Warren Buffett, Berkshire Hathaway’s (BRK-B) chairman, is a legendary investor. Buffett is known for his long-term value investments. He has an enviable track record versus the S&P 500 (SPY).
Buffett has earned his reputation by beating the market over the long term. Berkshire Hathaway delivered annualized returns of 20.5% between 1965 and 2018. The S&P 500 (SPY) returned 9.7% during the same period. Berkshire Hathaway’s book value rose 18.7% during this period. The calculations are based on data from Berkshire Hathaway’s annual report. The S&P 500’s returns include dividends.
Overall, the data are astonishing. Berkshire Hathaway delivered more than twice what the S&P 500 delivered. Looking at absolute returns, Berkshire Hathaway returned an absolute 2,472,627% between 1964 and 2018, while the S&P 500 returned 15,019%. Berkshire Hathaway’s outperformance compared to the S&P 500 has narrowed over the last two decades. Read Analyzing Warren Buffett’s Investments in the 21st Century to learn more.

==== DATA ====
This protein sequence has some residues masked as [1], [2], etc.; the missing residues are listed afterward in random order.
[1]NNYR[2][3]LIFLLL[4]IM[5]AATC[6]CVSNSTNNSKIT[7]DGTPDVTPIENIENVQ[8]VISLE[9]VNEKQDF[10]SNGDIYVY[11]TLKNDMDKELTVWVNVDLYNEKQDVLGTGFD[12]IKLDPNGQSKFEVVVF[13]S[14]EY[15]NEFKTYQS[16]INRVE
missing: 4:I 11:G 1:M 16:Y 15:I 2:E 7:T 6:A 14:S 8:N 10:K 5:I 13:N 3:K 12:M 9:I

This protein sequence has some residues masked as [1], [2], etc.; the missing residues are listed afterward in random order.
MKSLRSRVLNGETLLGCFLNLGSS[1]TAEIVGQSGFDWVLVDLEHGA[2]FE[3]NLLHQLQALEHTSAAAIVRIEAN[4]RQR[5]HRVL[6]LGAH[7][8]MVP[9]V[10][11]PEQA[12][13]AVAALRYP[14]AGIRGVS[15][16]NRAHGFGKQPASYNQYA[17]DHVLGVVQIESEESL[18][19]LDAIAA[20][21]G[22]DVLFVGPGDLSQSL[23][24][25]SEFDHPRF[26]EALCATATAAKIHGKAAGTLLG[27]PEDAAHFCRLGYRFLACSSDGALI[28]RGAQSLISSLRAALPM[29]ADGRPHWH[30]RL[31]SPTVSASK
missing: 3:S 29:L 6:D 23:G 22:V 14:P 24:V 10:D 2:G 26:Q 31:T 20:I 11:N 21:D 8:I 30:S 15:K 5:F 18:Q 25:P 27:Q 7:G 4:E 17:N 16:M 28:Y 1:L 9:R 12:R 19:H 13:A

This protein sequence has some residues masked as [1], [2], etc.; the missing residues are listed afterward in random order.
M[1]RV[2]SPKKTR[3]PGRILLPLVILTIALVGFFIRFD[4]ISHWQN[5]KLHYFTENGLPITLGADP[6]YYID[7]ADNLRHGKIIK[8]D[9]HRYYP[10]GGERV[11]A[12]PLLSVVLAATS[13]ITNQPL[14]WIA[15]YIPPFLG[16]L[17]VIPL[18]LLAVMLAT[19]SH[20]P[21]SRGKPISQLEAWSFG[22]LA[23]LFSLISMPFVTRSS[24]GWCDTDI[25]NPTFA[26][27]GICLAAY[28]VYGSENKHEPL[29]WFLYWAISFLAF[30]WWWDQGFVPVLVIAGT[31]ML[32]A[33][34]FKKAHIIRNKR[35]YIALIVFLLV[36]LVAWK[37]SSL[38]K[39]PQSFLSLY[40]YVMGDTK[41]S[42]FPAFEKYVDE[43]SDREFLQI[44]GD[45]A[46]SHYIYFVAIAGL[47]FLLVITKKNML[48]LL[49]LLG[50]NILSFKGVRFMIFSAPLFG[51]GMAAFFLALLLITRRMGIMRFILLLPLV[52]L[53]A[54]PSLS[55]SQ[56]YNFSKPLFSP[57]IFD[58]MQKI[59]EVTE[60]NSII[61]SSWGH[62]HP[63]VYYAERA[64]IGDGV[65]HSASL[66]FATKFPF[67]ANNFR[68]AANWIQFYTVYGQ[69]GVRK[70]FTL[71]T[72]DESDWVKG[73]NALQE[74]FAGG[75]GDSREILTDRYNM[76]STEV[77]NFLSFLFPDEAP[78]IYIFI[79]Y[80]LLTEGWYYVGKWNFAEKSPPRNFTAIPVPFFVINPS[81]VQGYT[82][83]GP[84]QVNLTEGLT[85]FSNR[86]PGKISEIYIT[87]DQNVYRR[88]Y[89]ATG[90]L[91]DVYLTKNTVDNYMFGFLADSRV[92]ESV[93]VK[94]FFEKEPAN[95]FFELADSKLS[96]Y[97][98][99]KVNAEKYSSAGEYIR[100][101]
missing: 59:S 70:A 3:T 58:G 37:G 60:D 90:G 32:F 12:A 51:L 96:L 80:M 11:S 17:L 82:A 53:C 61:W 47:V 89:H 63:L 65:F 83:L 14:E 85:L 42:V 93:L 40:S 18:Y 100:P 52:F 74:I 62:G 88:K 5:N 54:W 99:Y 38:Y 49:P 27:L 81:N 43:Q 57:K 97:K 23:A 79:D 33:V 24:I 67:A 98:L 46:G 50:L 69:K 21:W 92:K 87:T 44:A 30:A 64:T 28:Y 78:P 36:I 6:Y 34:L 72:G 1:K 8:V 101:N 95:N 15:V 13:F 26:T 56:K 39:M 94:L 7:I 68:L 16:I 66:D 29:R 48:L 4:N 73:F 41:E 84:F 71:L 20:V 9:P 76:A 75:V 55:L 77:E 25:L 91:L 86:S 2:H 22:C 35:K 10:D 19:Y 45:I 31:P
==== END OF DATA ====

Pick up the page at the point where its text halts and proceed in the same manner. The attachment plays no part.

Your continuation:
Annual shareholder letter
Berkshire Hathaway’s annual report is accompanied by Buffett’s letter. Read Warren Buffett and the Problem with Elephants for insight into Buffett’s 2018 annual letter. At the end of the fourth quarter, Berkshire Hathaway held stakes in companies like Apple (AAPL), Kraft Heinz (KHC), Coca-Coca (KO), Goldman Sachs (GS), Red Hat (RHT), IBM (IBM), and JPMorgan Chase (JPM).
In this series, we’ll discuss how Buffett described Berkshire Hathaway in his 2018 annual letter.